This DVD is really the best released so far. I have waited two months to write a proper review of it. Winter has had several Japanese releases (bootleg) with some of these tunes on it, but they are not as good. The sound on this DVD makes it very special. If you only have one Johnny Winter DVD this should be it. A few years ago they released "Pieces and Bits" which, like this was a compilation of VHS released stuff, but it was a bit all over the place. This DVD is right on! I am a Blues lover and I will address this review to that part of the content.

The opening tunes are special- the sound this track not the best but Winter's interpretation of his brother Edgar's "Frankenstein" is a highlight (still the Winter Bros top chart hit!- even if Johnny didn't play on the record-(Ronnie Montrose- with ex-band member, guitarist, Rick Derringer as producer)-but this version is superb Johnny's graceful lead and his multi-instrumentalist brother's great drum solo- just fantastic!. Of course the presence of Tommy Shannon, later of "Double Trouble" with SRV on this tune and in several other parts of the DVD is also very special.
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I have been a Winter fan since the 70's, so far this is the best footage I have seen of him. Lot's of good interviews, some good close ups of him also. The quality on most of this is great, and yes some is blurry, but it is good just to have live footage. It shows Johnny in his prime, lots of excellent guitar solos too. He plays with a lot of different people, but no matter what he just shines like you would expect. Overall this is a must have for Winter fans, way better than (Pieces & Bits) or (Live At Time Square) for sure. I know some people will complain about it, so if you want perfection you might not like it. So far this is the best there is on DVD, so why not just watch and enjoy it. And he also does some great slide work, this is something I love to watch him do, what a master.
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Reason I'm giving this DVD such a high rating is because both the sound and picture quality are pristine. Total of fourteen foot-stomping blues rockers as only Johnny Winter is able to play. Couldn't believe my eyes when I saw the three song performance from the 1970 Danish Teen Club show of "Frankenstein", the bluesy "Be Careful Of The Floor" and "Drop The Bomb" + the three song live concert (looks like maybe a 16mm film) snippet from the Royal Albert Hall with brother Edgar on sax. I for one, had no idea the two toured together in 1970. Next up, is the almost ahead-of-it's time presentation of the total *ss-kicking "Mean Town Blues" - from a German Beat Club appearance. Following that, it's a two song 1973 Don Kirshner's Rock Concert gig of "Rock And Roll Hoochie Koo" and "Stone Country" - that I remember seeing on TV when I was in junior high. Sure sounds better in full stereo. Also seem to recall the one track here from Johnny's 1974 Soundstage show - a song written by Muddy Waters, the toe-tapping "Walking Through The Park". Wanted to mention the interview snips (appearing at the right place during this DVD) were nice. Simply, a must-have for all true Johnny Winter fans. Would make a memorable holiday gift.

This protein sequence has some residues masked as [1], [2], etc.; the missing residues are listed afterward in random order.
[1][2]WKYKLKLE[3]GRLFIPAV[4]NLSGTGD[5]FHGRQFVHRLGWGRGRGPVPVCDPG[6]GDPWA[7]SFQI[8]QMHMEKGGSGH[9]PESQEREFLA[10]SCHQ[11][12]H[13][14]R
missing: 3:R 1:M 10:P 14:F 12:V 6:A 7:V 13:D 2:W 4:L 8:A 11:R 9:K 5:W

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At last some great video of Johnny has come out, I don't know where they found all this stuff, but it is a quantum leap in quality from what has previously been available. Here's a brief synopsis:

The opening three tracks from Danish TV (1970) surprise especially by the bright, sharp video. You can even see the zits on Edgar's face. Good stuff, especially 'Be Careful With A Fool', although the best is still to come.

Next we break into part of an informal interview from 1970, someone says its 4 in the morning, joints are going round and both interviewer and interviewee, plus band and hangers-on, seem pretty wasted. After a few minutes, we go back to the music, but we'll be returning to this free-form interview a few more times on the DVD.

The roughest quality film comes next with the 3 Royal Albert Hall songs, starting with Johnny B Goode. Both film and sound are of a lower quality than the rest of the DVD, but seeing as there's space on the DVD for it, I'd rather it be included than not. However, the music itself is great.

We rejoin the previous interview scene next. In a long stoned rap that Johnny just manages to hold together, he says he believes he is able to levitate if he puts his mind to it, by tuning into the gravitational force on another planet. A great jam follows with just Randy Hobbs on bass, and Johnny pulls off an amazing impromptu version of 'Key To The Highway', without drums or rhythm of any sort other than Randy's basslines. Johnny seems so out of it, but it certainly doesn't affect his playing, which is crisp and tight.

Next we have a single clip of 'Mean Town Blues' from Germany in 1970, one of the highlights for me with some fantastic slide playing. Incredible track.